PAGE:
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Purposeful discussion in Dublin on the World Health Assembly Palliative Care Resolution

Author: Kate Jackson, ehospice
15 October 2015
  • Dr Zippy Ali (Kenya), Dr Emmanuel Luyirika (Uganda), Dr Suresh Kumar (India) and Dr Daniela Mosoiu (Romania) discuss palliative care programmes from around the world
  • Dr Belinda Loring: "lack of palliative care is an avoidable humanitarian crisis."

The Global Colloquium on Palliative Care, co-hosted by the World Health Organization and the All Ireland Institute for Hospice and Palliative Care took place in Dublin, Ireland, over the past two days.

The Colloquium brought together palliative care professionals and global leaders, along with users of palliative care services represented by Voices4Care.

Discussions centred around how to advance the implementation of the WHO resolution: Strengthening palliative care as a component of comprehensive care throughout the life course.

WHO representatives introduced palliative care initiatives by the Organization. Dr Belinda Loring, Technical Officer for the Management of Non-communicable Diseases at WHO Headquarters in Geneva,  introduced the responsibilities of the WHO and those of countries in terms of implementing the Resolution.

The WHO responsibilities include:

  • integrating palliative care into the core work of other WHO programmes
  • developing tools and guidance for member states
  • supporting member states to improve access to medicines
  • building the evidence base for models that work, especially in low and middle income settings; and
  • improving monitoring and tracking progress.

The responsibility of countries in implementing the resolution include:

  • developing and strengthening palliative care services to be integrated at all levels of the healthcare system
  • ensuring all healthcare professionals have at least basic competence in palliative care
  • supporting families, caregivers and volunteers and improve access to medicines.

Dr Loring noted that the lack of palliative care is “an avoidable humanitarian crisis,” and noted that countries of all income levels could do more to reduce suffering.

Dr Ed Kelley, Director for the WHO Patient Safety Programme, noted that in his view access to palliative care was an issue of rights and equity. He suggested that a key question was how to ensure that the most vulnerable and marignialised people in the world would be able to access palliative care if they needed it.

Presentations from palliative care leaders from around the world addresses the global approach to palliative care, and explored various models of palliative care provision from countries such as Kenya, Romania and India.

Dr Lukas Radbruch, led a discussion on the role of palliative care in chronic illnesses, highlighting not only the need for palliative care beyond end of life care, but also the vital importance of working in collaboration with family physician and other professionals involved in a person’s care.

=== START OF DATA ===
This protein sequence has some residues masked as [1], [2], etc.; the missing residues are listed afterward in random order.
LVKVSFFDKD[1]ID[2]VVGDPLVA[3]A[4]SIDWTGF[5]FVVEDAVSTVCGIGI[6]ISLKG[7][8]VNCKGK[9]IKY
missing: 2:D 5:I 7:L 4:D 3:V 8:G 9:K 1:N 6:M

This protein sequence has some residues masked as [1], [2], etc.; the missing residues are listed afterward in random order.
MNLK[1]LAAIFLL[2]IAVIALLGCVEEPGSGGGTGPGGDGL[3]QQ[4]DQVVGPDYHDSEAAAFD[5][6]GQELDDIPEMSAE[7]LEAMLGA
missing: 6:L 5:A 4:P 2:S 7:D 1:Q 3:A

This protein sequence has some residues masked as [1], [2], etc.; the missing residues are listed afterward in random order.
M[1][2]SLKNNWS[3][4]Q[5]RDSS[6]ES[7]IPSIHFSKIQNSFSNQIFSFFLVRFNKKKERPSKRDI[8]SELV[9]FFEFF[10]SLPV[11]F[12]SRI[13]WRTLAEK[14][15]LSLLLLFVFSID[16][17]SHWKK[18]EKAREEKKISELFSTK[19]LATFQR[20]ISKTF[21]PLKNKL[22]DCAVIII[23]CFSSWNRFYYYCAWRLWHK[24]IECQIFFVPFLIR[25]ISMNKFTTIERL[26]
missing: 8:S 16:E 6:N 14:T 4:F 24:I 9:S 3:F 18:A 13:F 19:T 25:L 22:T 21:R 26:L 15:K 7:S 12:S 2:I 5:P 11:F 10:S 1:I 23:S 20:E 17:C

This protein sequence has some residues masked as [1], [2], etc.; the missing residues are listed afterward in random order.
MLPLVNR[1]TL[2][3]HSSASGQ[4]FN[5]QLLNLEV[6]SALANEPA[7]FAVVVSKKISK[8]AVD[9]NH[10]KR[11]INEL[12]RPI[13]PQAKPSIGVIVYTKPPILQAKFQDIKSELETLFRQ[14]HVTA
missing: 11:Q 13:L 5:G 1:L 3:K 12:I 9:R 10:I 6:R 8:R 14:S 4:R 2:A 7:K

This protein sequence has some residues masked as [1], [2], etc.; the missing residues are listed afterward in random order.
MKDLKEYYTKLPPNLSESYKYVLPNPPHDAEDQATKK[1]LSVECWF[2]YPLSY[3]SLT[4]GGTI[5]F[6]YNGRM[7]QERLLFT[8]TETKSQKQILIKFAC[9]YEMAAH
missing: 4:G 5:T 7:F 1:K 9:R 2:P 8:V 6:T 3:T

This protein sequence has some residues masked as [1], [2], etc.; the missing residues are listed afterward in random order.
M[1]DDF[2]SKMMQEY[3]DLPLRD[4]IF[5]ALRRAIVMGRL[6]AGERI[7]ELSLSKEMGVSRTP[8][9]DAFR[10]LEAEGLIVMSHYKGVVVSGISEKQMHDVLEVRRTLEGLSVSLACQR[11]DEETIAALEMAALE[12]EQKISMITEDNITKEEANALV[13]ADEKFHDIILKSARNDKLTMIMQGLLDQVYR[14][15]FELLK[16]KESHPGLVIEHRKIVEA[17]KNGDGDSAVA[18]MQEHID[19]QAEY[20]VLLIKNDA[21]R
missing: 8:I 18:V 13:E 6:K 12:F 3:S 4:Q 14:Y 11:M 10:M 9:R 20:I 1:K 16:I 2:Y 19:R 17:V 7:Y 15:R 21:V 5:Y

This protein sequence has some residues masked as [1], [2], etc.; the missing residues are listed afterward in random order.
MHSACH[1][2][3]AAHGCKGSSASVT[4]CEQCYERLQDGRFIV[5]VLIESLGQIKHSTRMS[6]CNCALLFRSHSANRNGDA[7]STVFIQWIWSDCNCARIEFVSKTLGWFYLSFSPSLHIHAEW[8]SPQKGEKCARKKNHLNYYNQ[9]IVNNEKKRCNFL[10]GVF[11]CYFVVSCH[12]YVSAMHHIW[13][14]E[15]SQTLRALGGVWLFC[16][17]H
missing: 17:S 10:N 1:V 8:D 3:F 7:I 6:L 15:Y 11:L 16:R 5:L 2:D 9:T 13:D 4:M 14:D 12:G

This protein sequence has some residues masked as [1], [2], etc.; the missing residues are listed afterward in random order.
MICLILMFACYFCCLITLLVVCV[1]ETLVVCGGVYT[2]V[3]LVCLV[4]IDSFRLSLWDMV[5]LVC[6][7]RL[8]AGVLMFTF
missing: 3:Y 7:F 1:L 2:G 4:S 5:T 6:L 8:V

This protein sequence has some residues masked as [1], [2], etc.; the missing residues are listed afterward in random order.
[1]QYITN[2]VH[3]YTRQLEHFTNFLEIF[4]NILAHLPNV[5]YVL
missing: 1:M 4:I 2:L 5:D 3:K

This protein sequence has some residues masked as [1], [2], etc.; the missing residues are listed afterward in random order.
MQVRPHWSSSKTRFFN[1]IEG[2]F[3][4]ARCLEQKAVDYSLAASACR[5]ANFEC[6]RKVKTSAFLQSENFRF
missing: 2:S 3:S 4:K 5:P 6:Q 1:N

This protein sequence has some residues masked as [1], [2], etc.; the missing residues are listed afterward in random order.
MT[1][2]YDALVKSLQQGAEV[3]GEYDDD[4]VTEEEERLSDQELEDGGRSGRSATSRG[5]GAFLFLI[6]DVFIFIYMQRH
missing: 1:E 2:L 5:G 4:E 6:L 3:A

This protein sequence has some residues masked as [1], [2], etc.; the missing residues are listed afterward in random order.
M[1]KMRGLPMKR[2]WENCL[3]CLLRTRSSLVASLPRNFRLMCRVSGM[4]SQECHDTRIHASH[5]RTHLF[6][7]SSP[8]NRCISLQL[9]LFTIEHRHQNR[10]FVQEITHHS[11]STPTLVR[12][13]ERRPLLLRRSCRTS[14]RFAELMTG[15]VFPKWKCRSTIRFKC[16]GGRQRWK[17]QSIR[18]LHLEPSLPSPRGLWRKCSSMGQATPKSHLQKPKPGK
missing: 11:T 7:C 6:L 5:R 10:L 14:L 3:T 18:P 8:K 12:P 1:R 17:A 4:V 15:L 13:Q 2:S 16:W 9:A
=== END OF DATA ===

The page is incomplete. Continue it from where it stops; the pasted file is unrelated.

Liz Gwyther, CEO of the Hospice Palliative Care Association of South Africa, and Chair of the Worldwide Hospice Palliative Care Alliance (WHPCA), said: “The Colloquium provided a good opportunity for palliative care champions to pool their considerable knowledge and experience to discuss the issues, ask questions and provide perspectives from different countries and regions around the world.

“Although some of the speakers were from low and middle income countries, in the audience and therefore the general discussions, these countries were still under-represented.”

Ms Anne Molloy, a member of Voices4Care spoke about the death of her father and the variable care he received toward the end of his life. She said: “When the person you care about is treated with kindness, it brings you comfort. When they are treated badly it is devastating.”

Ms Molloy’s presentation helped to ground the previous discussions on palliative care in the personal experience of someone on the receiving end of that care. 

Dr Frank Brennan, Palliative Care Physician at St. George & Calvary Hospital, Sydney, Australia, said: “Anne Molloy’s address was a poignant and insightful reminder of the effect of our care on patients and their families. What may be routine for the health professional is highly personal for the patient and their family. 

"Through the story of her father’s illness, Ms Molloy reminded us that how we care – with what sensitivity and what attention to detail – is observed closely and shall be remembered. Quite correctly, her powerful and eloquent talk spoke to these truths. If it can happen to one, it can happen to all. As Ms Molloy concluded: If good care is possible somewhere, it is possible everywhere.” 

The final session, led by Prof Frank Ferris and Liliana de Lima, looked at way in which leadership, research, education and practice can help meet the challenge to incorporate palliative care into national health systems.

The proceedings of the Colloquium will be written up as a report which will be available soon.

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